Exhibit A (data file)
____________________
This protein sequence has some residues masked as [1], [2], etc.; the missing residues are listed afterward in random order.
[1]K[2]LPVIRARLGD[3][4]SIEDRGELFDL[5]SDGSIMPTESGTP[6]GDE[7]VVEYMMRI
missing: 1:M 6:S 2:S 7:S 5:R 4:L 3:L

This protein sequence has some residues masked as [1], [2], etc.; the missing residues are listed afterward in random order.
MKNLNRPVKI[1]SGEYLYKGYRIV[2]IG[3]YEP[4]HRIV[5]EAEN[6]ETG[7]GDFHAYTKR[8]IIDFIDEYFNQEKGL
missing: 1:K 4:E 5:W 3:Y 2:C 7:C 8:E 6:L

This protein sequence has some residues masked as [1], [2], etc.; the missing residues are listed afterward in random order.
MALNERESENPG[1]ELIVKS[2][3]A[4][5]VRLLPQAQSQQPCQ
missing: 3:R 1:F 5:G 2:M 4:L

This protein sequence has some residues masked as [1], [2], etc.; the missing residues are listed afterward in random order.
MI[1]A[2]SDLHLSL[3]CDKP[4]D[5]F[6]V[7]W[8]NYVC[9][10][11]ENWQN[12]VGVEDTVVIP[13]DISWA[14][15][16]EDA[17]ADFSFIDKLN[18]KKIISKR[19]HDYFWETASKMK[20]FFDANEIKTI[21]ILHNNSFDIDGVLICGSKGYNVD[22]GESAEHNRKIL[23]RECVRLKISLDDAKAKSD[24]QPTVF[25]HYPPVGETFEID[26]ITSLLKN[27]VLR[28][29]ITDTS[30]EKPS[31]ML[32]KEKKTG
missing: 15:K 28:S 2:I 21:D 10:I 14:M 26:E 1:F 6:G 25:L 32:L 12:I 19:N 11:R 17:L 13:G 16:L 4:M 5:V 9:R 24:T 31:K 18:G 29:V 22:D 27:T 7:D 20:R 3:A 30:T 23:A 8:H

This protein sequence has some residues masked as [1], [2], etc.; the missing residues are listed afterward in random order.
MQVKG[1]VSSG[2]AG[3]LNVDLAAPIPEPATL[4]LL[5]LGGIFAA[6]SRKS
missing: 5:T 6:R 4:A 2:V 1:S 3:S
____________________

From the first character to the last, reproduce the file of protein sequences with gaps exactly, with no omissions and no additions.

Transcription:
This protein sequence has some residues masked as [1], [2], etc.; the missing residues are listed afterward in random order.
[1]K[2]LPVIRARLGD[3][4]SIEDRGELFDL[5]SDGSIMPTESGTP[6]GDE[7]VVEYMMRI
missing: 1:M 6:S 2:S 7:S 5:R 4:L 3:L

This protein sequence has some residues masked as [1], [2], etc.; the missing residues are listed afterward in random order.
MKNLNRPVKI[1]SGEYLYKGYRIV[2]IG[3]YEP[4]HRIV[5]EAEN[6]ETG[7]GDFHAYTKR[8]IIDFIDEYFNQEKGL
missing: 1:K 4:E 5:W 3:Y 2:C 7:C 8:E 6:L

This protein sequence has some residues masked as [1], [2], etc.; the missing residues are listed afterward in random order.
MALNERESENPG[1]ELIVKS[2][3]A[4][5]VRLLPQAQSQQPCQ
missing: 3:R 1:F 5:G 2:M 4:L

This protein sequence has some residues masked as [1], [2], etc.; the missing residues are listed afterward in random order.
MI[1]A[2]SDLHLSL[3]CDKP[4]D[5]F[6]V[7]W[8]NYVC[9][10][11]ENWQN[12]VGVEDTVVIP[13]DISWA[14][15][16]EDA[17]ADFSFIDKLN[18]KKIISKR[19]HDYFWETASKMK[20]FFDANEIKTI[21]ILHNNSFDIDGVLICGSKGYNVD[22]GESAEHNRKIL[23]RECVRLKISLDDAKAKSD[24]QPTVF[25]HYPPVGETFEID[26]ITSLLKN[27]VLR[28][29]ITDTS[30]EKPS[31]ML[32]KEKKTG
missing: 15:K 28:S 2:I 21:D 10:I 14:M 26:E 1:F 6:G 25:L 32:L 12:I 19:N 11:R 17:L 13:G 16:L 4:M 5:V 9:R 24:T 31:K 18:G 29:V 22:D 27:T 7:D 20:R 3:A 30:T 23:A 8:H

This protein sequence has some residues masked as [1], [2], etc.; the missing residues are listed afterward in random order.
MQVKG[1]VSSG[2]AG[3]LNVDLAAPIPEPATL[4]LL[5]LGGIFAA[6]SRKS
missing: 5:T 6:R 4:A 2:V 1:S 3:S